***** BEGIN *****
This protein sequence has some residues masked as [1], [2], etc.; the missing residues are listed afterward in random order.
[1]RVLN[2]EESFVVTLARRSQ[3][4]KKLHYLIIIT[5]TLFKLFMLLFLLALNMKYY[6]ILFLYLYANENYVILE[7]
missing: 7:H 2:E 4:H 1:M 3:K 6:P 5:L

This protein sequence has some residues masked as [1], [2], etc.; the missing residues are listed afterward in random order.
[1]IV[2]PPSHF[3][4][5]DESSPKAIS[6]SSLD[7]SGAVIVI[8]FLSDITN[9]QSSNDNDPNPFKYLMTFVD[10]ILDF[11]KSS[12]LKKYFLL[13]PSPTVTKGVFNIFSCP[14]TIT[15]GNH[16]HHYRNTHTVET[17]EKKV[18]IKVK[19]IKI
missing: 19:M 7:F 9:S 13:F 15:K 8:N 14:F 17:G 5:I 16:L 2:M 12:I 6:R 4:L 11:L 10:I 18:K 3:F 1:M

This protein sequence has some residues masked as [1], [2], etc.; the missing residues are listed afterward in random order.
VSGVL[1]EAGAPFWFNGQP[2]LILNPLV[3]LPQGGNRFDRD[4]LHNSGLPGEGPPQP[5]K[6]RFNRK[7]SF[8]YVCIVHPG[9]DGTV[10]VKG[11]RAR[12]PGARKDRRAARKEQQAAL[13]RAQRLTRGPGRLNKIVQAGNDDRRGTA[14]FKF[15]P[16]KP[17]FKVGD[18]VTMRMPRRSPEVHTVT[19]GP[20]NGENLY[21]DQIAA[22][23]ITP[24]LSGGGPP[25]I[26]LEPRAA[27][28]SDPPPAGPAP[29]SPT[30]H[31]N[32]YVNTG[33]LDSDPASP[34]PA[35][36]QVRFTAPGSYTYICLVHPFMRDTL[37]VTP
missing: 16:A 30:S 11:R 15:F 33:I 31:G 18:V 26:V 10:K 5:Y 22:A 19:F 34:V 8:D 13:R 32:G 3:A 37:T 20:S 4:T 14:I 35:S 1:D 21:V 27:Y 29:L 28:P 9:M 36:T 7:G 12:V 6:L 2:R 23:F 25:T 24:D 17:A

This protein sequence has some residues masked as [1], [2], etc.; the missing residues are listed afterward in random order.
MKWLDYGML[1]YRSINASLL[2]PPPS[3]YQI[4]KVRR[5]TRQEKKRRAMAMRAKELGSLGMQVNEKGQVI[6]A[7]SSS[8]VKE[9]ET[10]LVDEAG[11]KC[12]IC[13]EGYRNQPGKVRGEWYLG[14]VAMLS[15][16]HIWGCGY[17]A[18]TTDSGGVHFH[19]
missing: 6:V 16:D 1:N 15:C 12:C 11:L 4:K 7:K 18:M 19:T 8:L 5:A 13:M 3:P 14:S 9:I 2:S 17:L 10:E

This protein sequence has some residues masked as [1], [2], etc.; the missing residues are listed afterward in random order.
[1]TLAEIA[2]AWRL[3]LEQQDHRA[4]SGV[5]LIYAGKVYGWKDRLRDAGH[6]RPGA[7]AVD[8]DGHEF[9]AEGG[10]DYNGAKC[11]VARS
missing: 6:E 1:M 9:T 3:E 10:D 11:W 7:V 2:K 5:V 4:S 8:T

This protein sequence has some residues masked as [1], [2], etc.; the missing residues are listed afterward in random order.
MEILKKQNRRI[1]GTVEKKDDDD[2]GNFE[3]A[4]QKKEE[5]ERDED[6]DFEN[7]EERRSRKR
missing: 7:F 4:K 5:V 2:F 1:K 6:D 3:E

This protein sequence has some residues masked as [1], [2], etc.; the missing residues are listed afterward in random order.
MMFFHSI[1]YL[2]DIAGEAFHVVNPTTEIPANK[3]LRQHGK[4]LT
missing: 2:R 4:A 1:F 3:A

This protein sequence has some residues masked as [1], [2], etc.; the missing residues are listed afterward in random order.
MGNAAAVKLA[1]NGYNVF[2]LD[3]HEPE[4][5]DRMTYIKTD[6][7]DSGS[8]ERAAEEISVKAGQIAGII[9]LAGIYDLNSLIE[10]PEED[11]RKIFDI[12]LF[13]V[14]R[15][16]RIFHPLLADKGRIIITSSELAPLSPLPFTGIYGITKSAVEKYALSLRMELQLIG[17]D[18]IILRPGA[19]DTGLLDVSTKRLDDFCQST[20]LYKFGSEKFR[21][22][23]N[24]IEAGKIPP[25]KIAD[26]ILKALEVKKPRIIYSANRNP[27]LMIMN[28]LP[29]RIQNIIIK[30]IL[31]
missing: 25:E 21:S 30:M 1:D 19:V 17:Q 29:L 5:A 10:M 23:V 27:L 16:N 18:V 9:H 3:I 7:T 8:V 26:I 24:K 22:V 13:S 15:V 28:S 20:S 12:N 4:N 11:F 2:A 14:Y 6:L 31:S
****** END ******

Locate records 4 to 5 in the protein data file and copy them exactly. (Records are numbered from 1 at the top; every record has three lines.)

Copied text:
This protein sequence has some residues masked as [1], [2], etc.; the missing residues are listed afterward in random order.
MKWLDYGML[1]YRSINASLL[2]PPPS[3]YQI[4]KVRR[5]TRQEKKRRAMAMRAKELGSLGMQVNEKGQVI[6]A[7]SSS[8]VKE[9]ET[10]LVDEAG[11]KC[12]IC[13]EGYRNQPGKVRGEWYLG[14]VAMLS[15][16]HIWGCGY[17]A[18]TTDSGGVHFH[19]
missing: 6:V 16:D 1:N 15:C 12:C 11:L 4:K 7:K 18:M 19:T 8:L 5:A 13:M 3:P 14:S 9:I 2:S 17:L 10:E

This protein sequence has some residues masked as [1], [2], etc.; the missing residues are listed afterward in random order.
[1]TLAEIA[2]AWRL[3]LEQQDHRA[4]SGV[5]LIYAGKVYGWKDRLRDAGH[6]RPGA[7]AVD[8]DGHEF[9]AEGG[10]DYNGAKC[11]VARS
missing: 6:E 1:M 9:T 3:E 10:D 11:W 7:V 2:K 5:V 4:S 8:T